One of the pioneers of the alternative post punk scene hit Gateway City Arts on January 21 2020 with Will Johnson
Nearly thirty years ago I went and saw Bob Mould in a trio format at the EMU Ballroom at the University of Oregon in Eugene. To this point, I think it is likely the loudest show I’ve ever seen, my ears rang for days.
So I wasn’t sure what to expect walking into the Gateway City Arts in Holyoke Ma on this frigid night. I immediately saw that it was a solo performer set up, just a single amplifier and microphone in the middle of the stage. We grabbed a seat and enjoyed the opening set by Will Johnson.
Johnson played a pretty traditional solo acoustic show- acoustic guitar and voice performing songs from throughout his career and material he is just writing now. He has an emotive voice, a wry look at the world, and a perspective that he is able to weave into his songs. On the one hand you watch and listen and think- guitar and voice and songs? I can do that. And then you listen to his unique vocalizations and begin to comprehend his particular outlook and you realize that there is at least a kernel of genius in there. I enjoyed his set, for sure.
Will Johnson audio, use the arrows to toggle between songs:
After a short break Bob Mould came out, turned on the amp, and a wave of volume, of sheer LOUD, came off of the stage. He walked to the mic and said “How’s everybody out there? Is the guitar loud enough?” I mean, yes- it was very loud.
Mould immediately fired into one song after another spanning his four decade career with material from Husker Du, Sugar, and songs he seems to have just written yesterday. They are more than simple three chord songs but are played as if they are basic rockers. Fingers flying over the fretboard from power chords to unique triads, and even some walking leads that bridged from one chord to another rang with both distortion and clarity.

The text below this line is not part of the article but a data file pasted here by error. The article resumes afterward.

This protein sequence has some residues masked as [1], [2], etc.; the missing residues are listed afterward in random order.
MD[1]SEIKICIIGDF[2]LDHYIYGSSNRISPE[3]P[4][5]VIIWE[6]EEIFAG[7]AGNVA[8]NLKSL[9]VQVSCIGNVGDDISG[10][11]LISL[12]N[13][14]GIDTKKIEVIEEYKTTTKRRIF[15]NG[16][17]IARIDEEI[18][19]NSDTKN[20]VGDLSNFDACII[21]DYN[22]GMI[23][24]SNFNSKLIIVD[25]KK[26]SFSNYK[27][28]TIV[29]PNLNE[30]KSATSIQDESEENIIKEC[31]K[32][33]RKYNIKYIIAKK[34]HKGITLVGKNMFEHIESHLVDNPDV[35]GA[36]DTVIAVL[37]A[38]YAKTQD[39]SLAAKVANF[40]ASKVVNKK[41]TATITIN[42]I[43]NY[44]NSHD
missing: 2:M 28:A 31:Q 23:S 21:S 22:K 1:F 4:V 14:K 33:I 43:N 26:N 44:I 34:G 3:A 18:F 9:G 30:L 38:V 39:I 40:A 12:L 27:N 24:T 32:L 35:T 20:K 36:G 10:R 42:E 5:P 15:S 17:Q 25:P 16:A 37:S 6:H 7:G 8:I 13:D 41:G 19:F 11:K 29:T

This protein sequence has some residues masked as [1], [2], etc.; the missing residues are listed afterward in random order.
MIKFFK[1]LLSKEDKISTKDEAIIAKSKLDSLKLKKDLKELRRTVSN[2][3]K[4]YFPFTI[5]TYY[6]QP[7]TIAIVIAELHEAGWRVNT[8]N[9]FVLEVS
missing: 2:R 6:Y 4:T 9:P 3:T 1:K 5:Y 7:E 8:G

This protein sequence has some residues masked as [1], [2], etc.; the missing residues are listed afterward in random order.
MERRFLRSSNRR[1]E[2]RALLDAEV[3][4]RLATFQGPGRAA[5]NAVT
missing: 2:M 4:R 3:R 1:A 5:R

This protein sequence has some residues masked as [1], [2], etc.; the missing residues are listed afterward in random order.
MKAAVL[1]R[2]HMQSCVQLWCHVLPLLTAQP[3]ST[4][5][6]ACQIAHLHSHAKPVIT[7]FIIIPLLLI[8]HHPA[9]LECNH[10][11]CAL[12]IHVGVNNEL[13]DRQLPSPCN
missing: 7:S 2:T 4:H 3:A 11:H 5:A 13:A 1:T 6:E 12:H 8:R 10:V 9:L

His voice is as clear and melodic as ever. He somehow packs an enormous amount of anger and rage into his singing without going past the tipping point. He is melodic in the way that Mike Doughty is melodic, clear as a bell and extremely sing-able. Most of the songs fell into the two and half to four minute, and oftentimes Mould would go right from one song to another. I recognized a few songs through the assault.
This is not to say that I didn’t enjoy it, I did. It was just difficult to decipher the lyrics and to pick out the beauty in the melody and guitar accompaniment because of the sheer intensity of the aural attack. This is true to form, and what I expected- I’m not complaining about it at all.
One of the unique aspects of this show is how little Mould changes his act as a solo artist compared to being in a band. In fact, I don’t know that he did anything different at all (and he is not required to, of course!) He told a single story about a rough fan interaction that made national news the week prior (from his Fall River MA show, involving politics.) Other than that he addressed the crowd very little, with a couple of How’s It Going? exclamations. We were close enough that at one point we overheard him self muttering “I wish I had something to say.”
Mould is clearly a genius of his genre, and his fans can still get huge doses of his outlook and sound at his shows, decades after he changed rock and roll. His pop sensibility applied to an alternative rock motif that had yet to be born when he was carving out his particular sound is uniquely his own though emulated by many.
Bob Mould audio: use the arrows to toggle between songs:
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